An American comedian who gained a cult following because of his abrasive comedy routine which shocked audiences with its liberal use of four-letter words. He died of drug abuse and was the subject of a film biopic, which starred Dustin Hoffman, and a book by Albert Goldman.
Karl Heinz Stockhausen
A contemporary German composer, born in 1928, who was noted for his use of electronic sounds.
6. W. C. Fields
He was one of Peter Blake’s choices. Fields was an eccentric American screen comedian. Born Clarke William Duckenfield in 1880, his films included ‘Never Give a Sucker An Even Break’ and ‘My Little Chickadee.’ He was the subject of a film biopic that starred Rod Steiger.
7. Carl Gustav Jung
A prominent psychiatrist, born in Switzerland, who studied dreams, the I Ching and various esoteric subjects. His theory of ‘synchronicity’ intrigued Sting of The Police who named one of the group’s albums after it. During the 1930s Jung had a dream in which he claimed he saw the future. In his dreams he was in Liverpool, which he called ‘the city of light.’
8. Edgar Allen Poe
He was John Lennon’s choice. Poe was an American author, creator of the modern detective novel and several classic horror tales, including ‘The Fall of the House of Usher’ and ‘The Pit and the Pendulum.’ He died of a weak heart in 1849, caused by excessive drinking.
9. Fred Astaire
Hollywood’s premier star of the dance musical, his films include ‘Top Hat’ and ‘Funny Face.’ He was featured in John Lennon’s ‘Imagine’ film.
10. Richard Merkin
A contemporary American painter, one of several featured on the sleeve. Most likely a choice by Robert Fraser.
11. The Vargas Girl
A pin up by the artist Alberto Vargas.
12. Leo Gorcey
Leo Gorcey was selected to appear on the Sgt Pepper tableau and is, in fact, featured on some of the preliminary cover photographs. However, when he was approached for permission to use his image, he insisted on receiving a fee of £500 for it, so his image was taken out.
13. Huntz Hall
A screen comedy actor who starred in dozens of 'Dead End Kids' and 'Bowery Boys' movies in the 1930s and 1940s. He was an original member of the Dead End Kids, who also included Leo Gorcey, Gabriel Dell, Billy Halop and Bobby Jordan. Hall died in Hollywood on 1st February 1999, aged 78.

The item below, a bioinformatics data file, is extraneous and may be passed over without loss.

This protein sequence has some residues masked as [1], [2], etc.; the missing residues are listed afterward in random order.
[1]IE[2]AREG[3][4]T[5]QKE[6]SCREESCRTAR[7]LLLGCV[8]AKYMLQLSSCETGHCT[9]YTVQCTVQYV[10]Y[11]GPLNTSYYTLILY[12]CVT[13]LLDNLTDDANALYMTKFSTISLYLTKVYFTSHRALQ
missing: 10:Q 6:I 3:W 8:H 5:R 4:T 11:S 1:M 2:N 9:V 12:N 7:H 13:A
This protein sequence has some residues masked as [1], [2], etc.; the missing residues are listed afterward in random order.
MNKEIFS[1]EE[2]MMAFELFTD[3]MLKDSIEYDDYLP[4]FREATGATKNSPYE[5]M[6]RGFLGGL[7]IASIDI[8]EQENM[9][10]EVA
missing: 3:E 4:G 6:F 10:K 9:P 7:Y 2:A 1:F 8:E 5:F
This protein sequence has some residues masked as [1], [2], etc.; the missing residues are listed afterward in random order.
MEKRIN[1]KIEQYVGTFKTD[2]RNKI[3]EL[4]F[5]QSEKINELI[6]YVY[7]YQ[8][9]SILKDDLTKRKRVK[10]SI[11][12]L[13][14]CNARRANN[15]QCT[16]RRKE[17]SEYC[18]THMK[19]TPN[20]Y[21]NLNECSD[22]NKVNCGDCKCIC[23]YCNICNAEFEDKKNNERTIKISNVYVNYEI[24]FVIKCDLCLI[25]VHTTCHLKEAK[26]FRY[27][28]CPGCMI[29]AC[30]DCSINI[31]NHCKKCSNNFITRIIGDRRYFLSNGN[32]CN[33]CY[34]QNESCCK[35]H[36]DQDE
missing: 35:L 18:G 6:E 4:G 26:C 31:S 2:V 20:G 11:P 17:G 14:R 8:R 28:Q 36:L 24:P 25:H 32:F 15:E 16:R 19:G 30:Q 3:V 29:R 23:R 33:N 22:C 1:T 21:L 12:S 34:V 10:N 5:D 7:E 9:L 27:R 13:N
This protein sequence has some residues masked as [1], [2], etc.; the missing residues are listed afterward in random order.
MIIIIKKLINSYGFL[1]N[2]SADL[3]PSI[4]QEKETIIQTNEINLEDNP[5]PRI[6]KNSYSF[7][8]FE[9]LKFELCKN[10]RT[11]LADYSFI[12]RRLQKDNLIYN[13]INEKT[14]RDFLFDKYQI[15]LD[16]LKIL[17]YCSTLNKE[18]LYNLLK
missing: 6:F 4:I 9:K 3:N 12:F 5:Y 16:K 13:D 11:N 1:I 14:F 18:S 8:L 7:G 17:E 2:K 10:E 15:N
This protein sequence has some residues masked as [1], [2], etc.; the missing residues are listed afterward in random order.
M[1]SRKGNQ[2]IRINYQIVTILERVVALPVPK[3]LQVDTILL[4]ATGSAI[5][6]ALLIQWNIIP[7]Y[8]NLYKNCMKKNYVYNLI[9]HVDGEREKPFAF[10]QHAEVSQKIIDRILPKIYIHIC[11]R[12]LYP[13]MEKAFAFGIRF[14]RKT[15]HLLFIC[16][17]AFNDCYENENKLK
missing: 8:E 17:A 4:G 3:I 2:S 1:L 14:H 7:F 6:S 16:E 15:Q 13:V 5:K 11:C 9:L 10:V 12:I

14. Simon Rodia
A minor folk artist who was also a sculptor and designer. In 1954 he completed the famous Watts Tower, an unusual architectural structure of pottery and cement on a steel framework. Not likely to have been one of the Beatles’ choices.
15. Bob Dylan
America’s leading solo artist on the Sixties and a friend of The Beatles. His real name was Robert Zimmerman.
16. Aubrey Beardsley
One of the most controversial artists of the Victorian age whose career was almost ruined by a scandal caused by his series of erotic drawings (John Lennon’s erotic drawings also caused a scandal!). He suffered from ill health from the age of six and died at the age of 25.
|Bill Harry attended the Liverpool College of Art with Stuart Sutcliffe and John Lennon and made the arrangements for Brian Epstein to visit The Cavern, where he saw The Beatles for the first time. Bill was a member of 'The Dissenters' and the founder and editor of 'Mersey Beat', the iconic weekly music newspaper that documented the early Sixties music scene in the Liverpool area and is possibly best known for being the first periodical to feature a local band called 'The Beatles'. He has worked as a high powered publicist, doing PR for acts such as Suzi Quatro, Free, The Arrows and Hot Chocolate and has managed press campaigns for record labels such as CBS, EMI, Polydor. Bill is the critically acclaimed author of a large number of books about The Beatles and the 60s era including 'The Beatles Who's Who', 'The Best Years of the Beatles' and the Fab Four's 'Encyclopedia' series. He has appeared on 'Good Morning America' and has received a Gold Award from the British Academy of Songwriters, Composers and Authors.|